skip to main content

Title: Environmental forcing and predator consumption outweigh the nonconsumptive effects of multiple predators on oyster reefs

The ability to predict how predators structure ecosystems has been shown to depend on identifying both consumptive effects (CEs) and nonconsumptive effects (NCEs) of predators on prey fitness. Prey populations may also be affected by interactions between multiple predators across life stages of the prey and by environmental factors such as disturbance. However, the intersection of these multiple drivers of prey dynamics has yet to be empirically evaluated. We addressed this knowledge gap using eastern oysters (Crassostrea virginica), a species known to suffer NCEs, as the focal prey. Over 4 months, we manipulated orthogonally the life stage (none, juvenile, adult, or both) at which oysters experienced simulated predation (CE) and exposure to olfactory cues of a juvenile oyster predator (crab), adult predator (conch), sequentially the crab and then the conch, or none. We replicated this experiment at three sites along an environmental gradient in a Florida (USA) estuary. For both juvenile and adult oysters, survival was reduced solely by CEs, and variation in growth was best explained by among‐site variation in water flow, with a much smaller and negative effect of predator cue. Adults exposed to conch cue exhibited reduced growth (an NCE), but this effect was outweighed by more » a positive CE on growth: Surviving oysters grew faster at lower densities. Finally, conch cue reduced larval settlement (another NCE), but this was swamped by among‐site variation in larval supply. This research highlights how strong environmental gradients and predator CEs may outweigh the influence of NCEs, even in prey known to respond to predator cues. These findings serve as a cautionary tale for the importance of evaluating NCE processes over temporal scales and across environmental gradients relevant to prey demography.

« less
 ;  ;  
Award ID(s):
1820540 1736943
Publication Date:
Journal Name:
Wiley Blackwell (John Wiley & Sons)
Sponsoring Org:
National Science Foundation
More Like this
  1. Abstract

    When prey alter behavioral or morphological traits to reduce predation risk, they often incur fitness costs through reduced growth and reproduction as well as increased mortality that are known as nonconsumptive effects (NCEs). Environmental context and trophic structure can individually alter the strength of NCEs, yet the interactive influence of these contexts in natural settings is less understood. At six sites across 1000 km of the Southeastern Atlantic Bight (SAB), we constructed oyster reefs with one, two, or three trophic levels and evaluated the traits of focal juvenile oysters exposed to predation risk cues. We monitored environmental variables (water flow velocity, microalgal resources, and oyster larval recruitment) that may have altered how oysters respond to risk, and we also assessed the cost of trait changes to oyster mortality and growth when they were protected from direct predatory loss. Regardless of trophic structure, we found that oyster shell strength and natural oyster recruitment peaked at the center of the region. This high recruitment negated the potential for NCEs by smothering and killing the focal oysters. Also independent of trophic structure, focal oysters grew the most at the northernmost site. In contrast to, and perhaps because of, these strong environmental effects, themore »oyster traits of condition index and larval recruitment were only suppressed by the trophic treatment with a full complement of risk cues from intermediate and top predators at just the southernmost site. But at this same site, statistically significant NCEs on oyster growth and mortality were not detected. More strikingly, our study demonstrated environmental gradients that differentially influence oysters throughout the SAB. In particular, the results of our trophic manipulation experiment across these gradients suggest that in the absence of predation, environmental differences among sites may overwhelm the influence of NCEs on prey traits and population dynamics.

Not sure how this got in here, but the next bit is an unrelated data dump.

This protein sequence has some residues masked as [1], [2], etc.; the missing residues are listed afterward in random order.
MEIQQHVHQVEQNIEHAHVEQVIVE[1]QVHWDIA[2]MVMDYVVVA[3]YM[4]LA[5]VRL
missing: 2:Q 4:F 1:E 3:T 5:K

« less
  2. Abstract

    Although species interactions are often assumed to be strongest at small spatial scales, they can interact with regional environmental factors to modify food web dynamics across biogeographic scales. The eastern oyster (Crassostrea virginica) is a widespread foundational species of both ecological and economic importance. The oyster and its associated assemblage of fish and macroinvertebrates is an ideal system to investigate how regional differences in environmental variables influence trophic interactions and food web structure. We quantified multiple environmental factors, oyster reef properties, associated species, and trophic guilds on intertidal oyster reefs within 10 estuaries along 900 km of the southeastern United States. Geographical gradients in fall water temperature and mean water depth likely influenced regional (i.e., the northern, central and southern sections of the SAB) variation in oyster reef food web structure. Variation in the biomass of mud crabs, an intermediate predator, was mostly (84.1%) explained by reefs within each site, and did not differ substantially among regions; however, regional variation in the biomass of top predators and of juvenile oysters also contributed to biogeographic variation in food web structure. In particular, region explained almost half (40.2%) of the variation in biomass of predators of blue crab, a top predator that was prevalentmore »only in the central region where water depth was greater. Field experiments revealed that oyster mortality due to predation was greatest in the central region, suggesting spatial variation in the importance of trophic cascades. However, high oyster recruitment in the middle region probably compensates for this enhanced predation, potentially explaining why relatively less variation (17.9%) in oyster cluster biomass was explained by region. Region also explained over half of the variation in biomass of mud crab predators (55.2%), with the southern region containing almost an order of magnitude more biomass than the other two regions. In this region, higher water temperatures in the fall corresponded with higher biomass of fish that consume mud crabs and of fish that consume juvenile and forage fish, whereas biomas of their prey (mud crabs and juvenile and forage fish, respectively) was generally low in the southern region. Collectively, these results show how environmental gradients interact with trophic cascades to structure food webs associated with foundation species across biogeographic regions.